The subsidy systemis often wasteful; the government finances irrigation systems in the California ImperialValley, and then pays farmers not to grow crops on it (Solkoff 27). Some benefits hurtthe small farmer. Marketing orders and tax breaks hurt small operators by giving moremoney to bigger farms. Big farms can then overproduce and undersell using advancedmachinery, driving lesser farms out of business (Fox 28).
Subsidies also allow foreignmarkets to become competitive by artificially raising market prices (Long 91). Artificiallyraising market prices create a surplus that would normally be solved by the free marketsystem. In a theoretical free market, overproduction would drive excess farms out ofbusiness, until equilibrium would establish itself for both price and quantity of farmproducts. Subsidies allow inefficient farms to continue to exist, which creates aninefficient economic system. Subsidies also increase the cost of other consumer products,while also increasing taxes to pay for them. Perhaps most importantly, subsidies do notfulfill their social role. “About 112,000 large farms– equivalent to the number of farms inMinnesota alone– produce half the nation’s food and fiber (Long 82).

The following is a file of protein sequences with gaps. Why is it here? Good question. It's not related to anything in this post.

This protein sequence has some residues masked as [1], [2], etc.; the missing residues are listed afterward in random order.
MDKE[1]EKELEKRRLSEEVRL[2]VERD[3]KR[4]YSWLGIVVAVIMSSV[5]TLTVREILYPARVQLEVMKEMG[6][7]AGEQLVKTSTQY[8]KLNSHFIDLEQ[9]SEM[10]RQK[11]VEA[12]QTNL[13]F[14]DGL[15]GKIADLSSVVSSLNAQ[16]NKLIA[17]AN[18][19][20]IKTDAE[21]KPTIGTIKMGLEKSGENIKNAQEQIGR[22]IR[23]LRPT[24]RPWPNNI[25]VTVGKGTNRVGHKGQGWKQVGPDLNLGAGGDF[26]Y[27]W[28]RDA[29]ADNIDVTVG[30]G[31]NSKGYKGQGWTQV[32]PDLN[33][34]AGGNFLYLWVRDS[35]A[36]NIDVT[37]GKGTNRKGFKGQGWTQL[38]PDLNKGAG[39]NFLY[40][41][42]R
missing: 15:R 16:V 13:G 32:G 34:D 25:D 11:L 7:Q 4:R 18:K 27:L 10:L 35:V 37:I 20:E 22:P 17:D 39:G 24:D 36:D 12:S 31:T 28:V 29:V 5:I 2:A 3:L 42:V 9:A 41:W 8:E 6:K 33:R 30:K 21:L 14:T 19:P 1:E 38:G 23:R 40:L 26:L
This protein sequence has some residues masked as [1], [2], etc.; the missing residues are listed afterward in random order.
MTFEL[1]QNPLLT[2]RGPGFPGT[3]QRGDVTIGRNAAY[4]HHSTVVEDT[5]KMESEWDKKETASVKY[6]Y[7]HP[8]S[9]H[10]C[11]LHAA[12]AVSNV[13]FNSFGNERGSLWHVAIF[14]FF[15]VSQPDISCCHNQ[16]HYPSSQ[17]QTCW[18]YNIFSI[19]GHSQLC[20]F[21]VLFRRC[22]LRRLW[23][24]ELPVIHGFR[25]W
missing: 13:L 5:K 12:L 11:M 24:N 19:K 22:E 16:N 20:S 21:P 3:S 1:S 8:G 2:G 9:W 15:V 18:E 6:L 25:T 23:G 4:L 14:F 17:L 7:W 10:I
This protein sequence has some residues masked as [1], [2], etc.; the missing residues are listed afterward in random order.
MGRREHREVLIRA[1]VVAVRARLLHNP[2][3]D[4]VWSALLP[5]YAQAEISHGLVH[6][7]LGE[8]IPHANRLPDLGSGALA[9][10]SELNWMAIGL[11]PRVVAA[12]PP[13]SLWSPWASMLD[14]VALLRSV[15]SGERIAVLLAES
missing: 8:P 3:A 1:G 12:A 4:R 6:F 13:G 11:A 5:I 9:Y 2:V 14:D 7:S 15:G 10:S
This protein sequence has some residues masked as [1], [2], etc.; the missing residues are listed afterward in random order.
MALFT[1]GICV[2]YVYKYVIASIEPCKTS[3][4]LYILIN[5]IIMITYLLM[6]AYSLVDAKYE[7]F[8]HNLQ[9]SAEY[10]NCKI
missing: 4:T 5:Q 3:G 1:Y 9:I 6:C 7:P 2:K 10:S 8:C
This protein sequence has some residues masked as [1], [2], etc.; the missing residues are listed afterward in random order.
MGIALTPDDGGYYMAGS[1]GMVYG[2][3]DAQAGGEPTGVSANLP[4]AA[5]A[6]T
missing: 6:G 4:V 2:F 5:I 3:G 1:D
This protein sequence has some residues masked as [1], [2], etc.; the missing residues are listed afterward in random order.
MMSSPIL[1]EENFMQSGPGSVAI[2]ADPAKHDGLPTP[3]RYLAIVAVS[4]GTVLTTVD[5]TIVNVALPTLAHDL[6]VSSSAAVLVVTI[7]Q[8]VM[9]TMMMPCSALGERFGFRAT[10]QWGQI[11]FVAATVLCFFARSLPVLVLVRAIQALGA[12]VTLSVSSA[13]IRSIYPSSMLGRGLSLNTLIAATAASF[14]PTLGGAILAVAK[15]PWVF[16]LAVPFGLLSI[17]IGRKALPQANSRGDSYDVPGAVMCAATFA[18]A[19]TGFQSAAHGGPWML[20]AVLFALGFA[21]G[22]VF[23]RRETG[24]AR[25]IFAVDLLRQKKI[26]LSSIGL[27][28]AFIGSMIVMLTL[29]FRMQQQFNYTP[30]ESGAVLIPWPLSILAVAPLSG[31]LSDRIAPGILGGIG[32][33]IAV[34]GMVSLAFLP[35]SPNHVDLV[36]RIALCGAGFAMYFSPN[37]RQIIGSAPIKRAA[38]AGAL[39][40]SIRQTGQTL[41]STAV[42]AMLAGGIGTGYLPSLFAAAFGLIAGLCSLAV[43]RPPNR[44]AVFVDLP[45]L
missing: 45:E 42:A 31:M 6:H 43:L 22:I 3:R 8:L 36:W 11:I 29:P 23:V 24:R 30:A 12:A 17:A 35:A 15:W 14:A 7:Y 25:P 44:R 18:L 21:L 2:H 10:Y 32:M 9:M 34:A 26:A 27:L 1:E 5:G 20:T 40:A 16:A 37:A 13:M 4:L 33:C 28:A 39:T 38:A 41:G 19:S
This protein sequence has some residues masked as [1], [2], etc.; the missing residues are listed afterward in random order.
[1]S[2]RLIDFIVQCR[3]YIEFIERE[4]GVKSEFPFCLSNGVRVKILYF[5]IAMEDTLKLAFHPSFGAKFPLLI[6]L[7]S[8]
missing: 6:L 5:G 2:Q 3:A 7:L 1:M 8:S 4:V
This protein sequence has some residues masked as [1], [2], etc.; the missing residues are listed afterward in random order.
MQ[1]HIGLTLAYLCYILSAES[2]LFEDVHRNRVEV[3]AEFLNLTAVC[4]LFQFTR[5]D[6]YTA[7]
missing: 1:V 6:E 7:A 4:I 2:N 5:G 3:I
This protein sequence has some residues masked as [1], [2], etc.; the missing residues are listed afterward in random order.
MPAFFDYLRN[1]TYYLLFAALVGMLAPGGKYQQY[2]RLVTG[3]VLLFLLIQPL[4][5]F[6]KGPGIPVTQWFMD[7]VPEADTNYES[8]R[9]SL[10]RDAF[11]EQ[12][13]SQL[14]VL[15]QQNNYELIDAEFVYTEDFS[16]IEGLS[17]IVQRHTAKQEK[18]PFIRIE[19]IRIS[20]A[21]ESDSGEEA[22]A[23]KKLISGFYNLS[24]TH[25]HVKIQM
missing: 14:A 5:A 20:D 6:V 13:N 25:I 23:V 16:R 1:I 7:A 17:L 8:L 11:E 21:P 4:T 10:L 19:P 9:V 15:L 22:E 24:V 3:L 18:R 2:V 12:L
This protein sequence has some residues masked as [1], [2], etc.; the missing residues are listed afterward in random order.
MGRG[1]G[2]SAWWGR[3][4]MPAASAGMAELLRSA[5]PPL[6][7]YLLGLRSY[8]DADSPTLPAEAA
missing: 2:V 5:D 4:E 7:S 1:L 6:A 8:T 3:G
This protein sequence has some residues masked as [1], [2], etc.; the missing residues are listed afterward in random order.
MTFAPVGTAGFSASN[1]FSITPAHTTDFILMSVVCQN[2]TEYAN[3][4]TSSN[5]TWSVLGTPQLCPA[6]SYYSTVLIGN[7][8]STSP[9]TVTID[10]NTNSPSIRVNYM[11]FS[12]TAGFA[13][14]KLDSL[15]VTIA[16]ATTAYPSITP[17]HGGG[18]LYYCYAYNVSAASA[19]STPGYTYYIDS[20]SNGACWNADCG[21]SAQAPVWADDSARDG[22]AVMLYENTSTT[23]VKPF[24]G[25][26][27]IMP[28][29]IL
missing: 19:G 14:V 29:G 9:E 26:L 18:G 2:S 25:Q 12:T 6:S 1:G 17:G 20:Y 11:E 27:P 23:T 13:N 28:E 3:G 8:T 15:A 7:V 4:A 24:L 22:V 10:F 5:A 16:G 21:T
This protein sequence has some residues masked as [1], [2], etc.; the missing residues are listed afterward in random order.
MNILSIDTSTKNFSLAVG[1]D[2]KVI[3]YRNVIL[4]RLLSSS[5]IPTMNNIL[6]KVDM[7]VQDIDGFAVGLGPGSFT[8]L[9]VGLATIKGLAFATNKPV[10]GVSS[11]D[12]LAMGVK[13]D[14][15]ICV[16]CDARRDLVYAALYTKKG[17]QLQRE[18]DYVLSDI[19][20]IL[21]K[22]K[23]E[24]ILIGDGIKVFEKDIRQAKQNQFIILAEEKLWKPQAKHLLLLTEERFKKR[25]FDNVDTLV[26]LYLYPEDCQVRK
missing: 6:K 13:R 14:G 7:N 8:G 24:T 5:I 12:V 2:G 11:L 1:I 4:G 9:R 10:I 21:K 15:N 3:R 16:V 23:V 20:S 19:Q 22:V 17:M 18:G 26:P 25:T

” The manygovernment subsidy policies do not preserve the family farm, and the number of smallfarms has almost continuously been on the decline. Subsidies are impractical in theeconomic and the social aspects.Despite perceived benefits, farm subsidies are an inefficient and dysfunctionalpart of our economic system. Their goal, nonetheless, is noble. Writers like John Steinbeckmade people aware of the plight of the small farmer, and subsidies were the only solutionhe government could think of.
If there is some way to prevent the decline of small farmsthat does not carry the many subsidy problems, the agricultural policy would undoubtedlychange. Perhaps the same anti-trust laws that prevented the monopolizing of industrycould be used to prevent the consolidation of farms. Until some other system is developedthat can deal with the problems of the farmer, subsidies will continue to be used.Works CitedBlanpied, Nancy. Farm Policy. Congressional Quarterly: Washington D.
C., 1984.Fox, Michael. Agricide. Schoken Books: New York, 1986.Long, Robert Emmet.
The Farm Crisis. Wilson Co.: New York, 1987.MacFadyen, J. Tevere. Gaining Ground. Holt, Reinhart, and Winston: New York, 1966.
Reische, Diana. U.S. Agricultural Policy. Wilson Co.: New York, 1966.
Solkoff, Joel. The Politics of Food. Sierra Club Books: San Francisco, 1985.